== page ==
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Growth hormone benefits children with cystic fibrosis

BERLIN, GERMANY. Children with cystic fibrosis are often underdeveloped for their age in stature and muscle mass. They also have a significantly lower exercise capacity (peak oxygen uptake) than do healthy children. Researchers at the Free University Berlin now report that treatment with growth hormone can markedly increase height, lean muscle mass, and peak oxygen uptake in children with cystic fibrosis. Their clinical trial involved 10 prepubertal children between the ages of 9.7 and 14.3 years (3 girls and 7 boys). The children were randomly assigned to receive standard therapy (high caloric diet, pancreatic enzymes and vitamins) or standard therapy plus growth hormone injections every night between 7 and 8 pm (0.11 to 0.14 IU per kg body weight). After six months the protocol was reversed so that the children on growth hormone received only the standard therapy and vice versa.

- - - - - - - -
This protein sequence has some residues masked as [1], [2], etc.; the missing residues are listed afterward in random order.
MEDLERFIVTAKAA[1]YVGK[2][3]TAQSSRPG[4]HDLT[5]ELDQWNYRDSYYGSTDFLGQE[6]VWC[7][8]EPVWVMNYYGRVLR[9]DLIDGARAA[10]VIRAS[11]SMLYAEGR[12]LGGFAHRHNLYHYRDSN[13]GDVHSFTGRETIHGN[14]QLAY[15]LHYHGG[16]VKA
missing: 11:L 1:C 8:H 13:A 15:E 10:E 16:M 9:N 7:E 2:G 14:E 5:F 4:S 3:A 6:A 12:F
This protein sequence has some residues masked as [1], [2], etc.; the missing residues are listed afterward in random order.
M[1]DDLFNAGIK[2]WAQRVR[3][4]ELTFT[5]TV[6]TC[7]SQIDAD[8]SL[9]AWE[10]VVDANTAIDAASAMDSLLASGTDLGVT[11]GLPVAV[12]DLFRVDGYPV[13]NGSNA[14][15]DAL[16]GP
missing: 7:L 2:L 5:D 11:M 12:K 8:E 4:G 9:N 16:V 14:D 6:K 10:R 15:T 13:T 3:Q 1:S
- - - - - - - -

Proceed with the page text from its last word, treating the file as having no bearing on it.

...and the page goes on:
Children on growth hormone increased their height by an average 4.3 cm during the six-month period as compared to an increase of only 2.3 cm in the control group. Lean body mass increased by 2.9 kg as compared to no change in the control group. Exercise capacity as measured by peak oxygen uptake declined by an average 44 mL in the control group, but increased by 214 mL in the hormone group. The researchers conclude that growth hormone treatment clearly improves exercise capacity through its combined beneficial effect on muscular, cardiovascular and pulmonary capacity.
Hutler, Matthias, et al. Effect of growth hormone on exercise tolerance in children with cystic fibrosis. Medicine & Science in Sports & Exercise, Vol. 34, April 2002, pp. 567-72

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